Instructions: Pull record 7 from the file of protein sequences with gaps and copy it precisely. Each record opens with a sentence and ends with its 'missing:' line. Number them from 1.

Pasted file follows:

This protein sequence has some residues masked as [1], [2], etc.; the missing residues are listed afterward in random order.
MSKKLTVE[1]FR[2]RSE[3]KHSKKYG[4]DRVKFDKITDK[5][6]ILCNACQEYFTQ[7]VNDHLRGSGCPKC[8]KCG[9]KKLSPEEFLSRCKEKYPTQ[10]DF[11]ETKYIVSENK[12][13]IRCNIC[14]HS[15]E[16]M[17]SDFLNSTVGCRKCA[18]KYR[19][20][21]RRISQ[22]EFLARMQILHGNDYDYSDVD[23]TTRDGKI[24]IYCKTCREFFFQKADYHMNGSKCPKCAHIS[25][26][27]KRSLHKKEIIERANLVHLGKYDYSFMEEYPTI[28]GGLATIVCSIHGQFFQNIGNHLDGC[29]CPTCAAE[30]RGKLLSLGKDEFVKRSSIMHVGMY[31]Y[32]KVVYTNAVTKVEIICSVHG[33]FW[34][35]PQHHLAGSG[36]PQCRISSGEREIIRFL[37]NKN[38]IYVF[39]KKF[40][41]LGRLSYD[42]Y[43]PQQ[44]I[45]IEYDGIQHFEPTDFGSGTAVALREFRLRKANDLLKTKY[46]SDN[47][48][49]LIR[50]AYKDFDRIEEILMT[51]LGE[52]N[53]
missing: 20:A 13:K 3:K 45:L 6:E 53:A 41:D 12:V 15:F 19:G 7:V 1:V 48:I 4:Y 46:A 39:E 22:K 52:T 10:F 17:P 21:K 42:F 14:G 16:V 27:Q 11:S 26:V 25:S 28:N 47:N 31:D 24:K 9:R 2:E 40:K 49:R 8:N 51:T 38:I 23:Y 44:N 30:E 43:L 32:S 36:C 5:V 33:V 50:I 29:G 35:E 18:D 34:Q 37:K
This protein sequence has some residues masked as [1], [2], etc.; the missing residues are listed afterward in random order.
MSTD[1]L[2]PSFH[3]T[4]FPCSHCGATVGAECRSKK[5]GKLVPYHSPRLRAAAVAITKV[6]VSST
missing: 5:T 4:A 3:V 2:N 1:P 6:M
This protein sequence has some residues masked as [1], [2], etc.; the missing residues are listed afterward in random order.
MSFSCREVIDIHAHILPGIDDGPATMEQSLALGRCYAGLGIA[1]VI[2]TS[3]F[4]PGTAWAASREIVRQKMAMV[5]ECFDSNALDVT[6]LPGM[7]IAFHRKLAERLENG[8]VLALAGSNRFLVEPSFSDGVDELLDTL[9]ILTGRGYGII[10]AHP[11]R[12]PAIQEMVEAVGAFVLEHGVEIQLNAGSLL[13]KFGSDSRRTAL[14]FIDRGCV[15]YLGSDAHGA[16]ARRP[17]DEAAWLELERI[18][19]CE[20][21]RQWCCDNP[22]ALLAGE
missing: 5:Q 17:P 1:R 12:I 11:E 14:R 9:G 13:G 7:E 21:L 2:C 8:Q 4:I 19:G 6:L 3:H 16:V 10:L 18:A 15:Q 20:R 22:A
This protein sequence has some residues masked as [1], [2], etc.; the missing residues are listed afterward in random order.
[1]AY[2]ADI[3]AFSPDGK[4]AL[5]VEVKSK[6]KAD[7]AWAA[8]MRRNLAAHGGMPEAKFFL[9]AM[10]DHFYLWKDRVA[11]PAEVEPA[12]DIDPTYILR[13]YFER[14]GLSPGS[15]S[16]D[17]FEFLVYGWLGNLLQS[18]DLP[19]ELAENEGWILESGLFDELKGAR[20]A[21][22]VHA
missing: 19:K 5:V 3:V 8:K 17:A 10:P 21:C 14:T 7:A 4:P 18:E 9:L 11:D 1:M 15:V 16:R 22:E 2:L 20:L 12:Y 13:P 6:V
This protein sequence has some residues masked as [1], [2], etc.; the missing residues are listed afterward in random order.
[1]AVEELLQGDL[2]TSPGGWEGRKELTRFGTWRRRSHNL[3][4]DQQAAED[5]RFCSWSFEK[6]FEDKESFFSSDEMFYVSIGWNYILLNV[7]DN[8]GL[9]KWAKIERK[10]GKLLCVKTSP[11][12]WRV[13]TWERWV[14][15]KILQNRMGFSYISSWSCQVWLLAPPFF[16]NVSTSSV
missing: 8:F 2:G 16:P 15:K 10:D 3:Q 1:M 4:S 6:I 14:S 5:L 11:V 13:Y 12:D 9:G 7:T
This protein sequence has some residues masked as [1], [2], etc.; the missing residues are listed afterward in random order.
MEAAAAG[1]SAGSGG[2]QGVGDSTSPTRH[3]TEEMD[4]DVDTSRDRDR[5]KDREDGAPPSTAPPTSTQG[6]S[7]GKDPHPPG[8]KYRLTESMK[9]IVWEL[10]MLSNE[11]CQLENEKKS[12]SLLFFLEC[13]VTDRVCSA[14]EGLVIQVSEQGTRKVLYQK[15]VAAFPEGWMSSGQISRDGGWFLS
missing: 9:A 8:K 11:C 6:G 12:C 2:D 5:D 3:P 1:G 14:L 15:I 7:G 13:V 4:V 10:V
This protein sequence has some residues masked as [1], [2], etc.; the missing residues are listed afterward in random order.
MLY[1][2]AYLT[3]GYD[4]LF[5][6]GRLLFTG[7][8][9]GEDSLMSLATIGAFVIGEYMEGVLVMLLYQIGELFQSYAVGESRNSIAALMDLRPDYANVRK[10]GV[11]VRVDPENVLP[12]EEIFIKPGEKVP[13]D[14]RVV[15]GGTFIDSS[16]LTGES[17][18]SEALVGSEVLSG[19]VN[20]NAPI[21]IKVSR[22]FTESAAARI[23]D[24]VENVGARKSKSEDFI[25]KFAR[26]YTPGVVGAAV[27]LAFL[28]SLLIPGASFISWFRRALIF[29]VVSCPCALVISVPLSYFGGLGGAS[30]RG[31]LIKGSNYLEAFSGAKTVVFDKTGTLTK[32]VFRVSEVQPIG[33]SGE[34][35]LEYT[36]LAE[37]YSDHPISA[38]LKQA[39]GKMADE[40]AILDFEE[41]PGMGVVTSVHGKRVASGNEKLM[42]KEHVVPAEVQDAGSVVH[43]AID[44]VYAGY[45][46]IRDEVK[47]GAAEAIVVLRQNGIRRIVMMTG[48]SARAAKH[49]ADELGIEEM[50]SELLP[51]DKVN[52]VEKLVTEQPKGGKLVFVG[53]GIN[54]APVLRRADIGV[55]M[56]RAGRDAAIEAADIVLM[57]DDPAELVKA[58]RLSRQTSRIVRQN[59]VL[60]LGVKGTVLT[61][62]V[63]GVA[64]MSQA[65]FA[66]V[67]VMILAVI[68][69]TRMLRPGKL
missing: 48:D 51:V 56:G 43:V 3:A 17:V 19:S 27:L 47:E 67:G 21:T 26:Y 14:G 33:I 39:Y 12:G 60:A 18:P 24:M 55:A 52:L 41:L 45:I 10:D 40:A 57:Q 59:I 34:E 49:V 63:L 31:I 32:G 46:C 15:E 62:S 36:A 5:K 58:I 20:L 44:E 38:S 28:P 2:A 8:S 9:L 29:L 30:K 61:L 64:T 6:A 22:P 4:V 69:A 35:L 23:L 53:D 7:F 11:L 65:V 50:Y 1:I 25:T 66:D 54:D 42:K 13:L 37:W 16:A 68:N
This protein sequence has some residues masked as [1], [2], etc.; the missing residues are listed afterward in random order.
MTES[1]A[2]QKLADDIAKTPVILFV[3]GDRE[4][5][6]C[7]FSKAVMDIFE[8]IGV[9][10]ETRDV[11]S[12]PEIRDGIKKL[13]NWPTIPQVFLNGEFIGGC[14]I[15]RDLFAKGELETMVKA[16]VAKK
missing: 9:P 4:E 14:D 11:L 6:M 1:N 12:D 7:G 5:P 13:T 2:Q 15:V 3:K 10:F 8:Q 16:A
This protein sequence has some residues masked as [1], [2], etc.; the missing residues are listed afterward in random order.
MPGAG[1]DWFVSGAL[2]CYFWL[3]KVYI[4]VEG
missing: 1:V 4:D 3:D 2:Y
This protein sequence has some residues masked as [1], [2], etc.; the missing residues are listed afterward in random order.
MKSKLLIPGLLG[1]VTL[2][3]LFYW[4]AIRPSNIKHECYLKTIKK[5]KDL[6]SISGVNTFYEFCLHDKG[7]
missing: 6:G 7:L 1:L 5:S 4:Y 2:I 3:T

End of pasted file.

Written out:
This protein sequence has some residues masked as [1], [2], etc.; the missing residues are listed afterward in random order.
MLY[1][2]AYLT[3]GYD[4]LF[5][6]GRLLFTG[7][8][9]GEDSLMSLATIGAFVIGEYMEGVLVMLLYQIGELFQSYAVGESRNSIAALMDLRPDYANVRK[10]GV[11]VRVDPENVLP[12]EEIFIKPGEKVP[13]D[14]RVV[15]GGTFIDSS[16]LTGES[17][18]SEALVGSEVLSG[19]VN[20]NAPI[21]IKVSR[22]FTESAAARI[23]D[24]VENVGARKSKSEDFI[25]KFAR[26]YTPGVVGAAV[27]LAFL[28]SLLIPGASFISWFRRALIF[29]VVSCPCALVISVPLSYFGGLGGAS[30]RG[31]LIKGSNYLEAFSGAKTVVFDKTGTLTK[32]VFRVSEVQPIG[33]SGE[34][35]LEYT[36]LAE[37]YSDHPISA[38]LKQA[39]GKMADE[40]AILDFEE[41]PGMGVVTSVHGKRVASGNEKLM[42]KEHVVPAEVQDAGSVVH[43]AID[44]VYAGY[45][46]IRDEVK[47]GAAEAIVVLRQNGIRRIVMMTG[48]SARAAKH[49]ADELGIEEM[50]SELLP[51]DKVN[52]VEKLVTEQPKGGKLVFVG[53]GIN[54]APVLRRADIGV[55]M[56]RAGRDAAIEAADIVLM[57]DDPAELVKA[58]RLSRQTSRIVRQN[59]VL[60]LGVKGTVLT[61][62]V[63]GVA[64]MSQA[65]FA[66]V[67]VMILAVI[68][69]TRMLRPGKL
missing: 48:D 51:V 56:G 43:V 3:A 17:V 19:S 27:L 47:E 67:G 21:T 26:Y 14:G 33:I 39:Y 12:G 60:A 18:P 24:M 55:A 52:L 41:L 45:I 10:D 40:A 57:Q 59:I 34:E 49:V 63:L 31:I 32:G 46:C 15:E 62:S 36:A 5:K 58:I 20:L 44:E 38:S 28:P 2:A 8:S 9:L 29:L 30:K 61:L 64:T 6:A 22:P 4:V 69:A 35:L 23:L 53:D 7:F 11:L 65:V 50:Y 1:I 25:T 66:D 54:D 42:K 13:L 37:W 16:A 68:N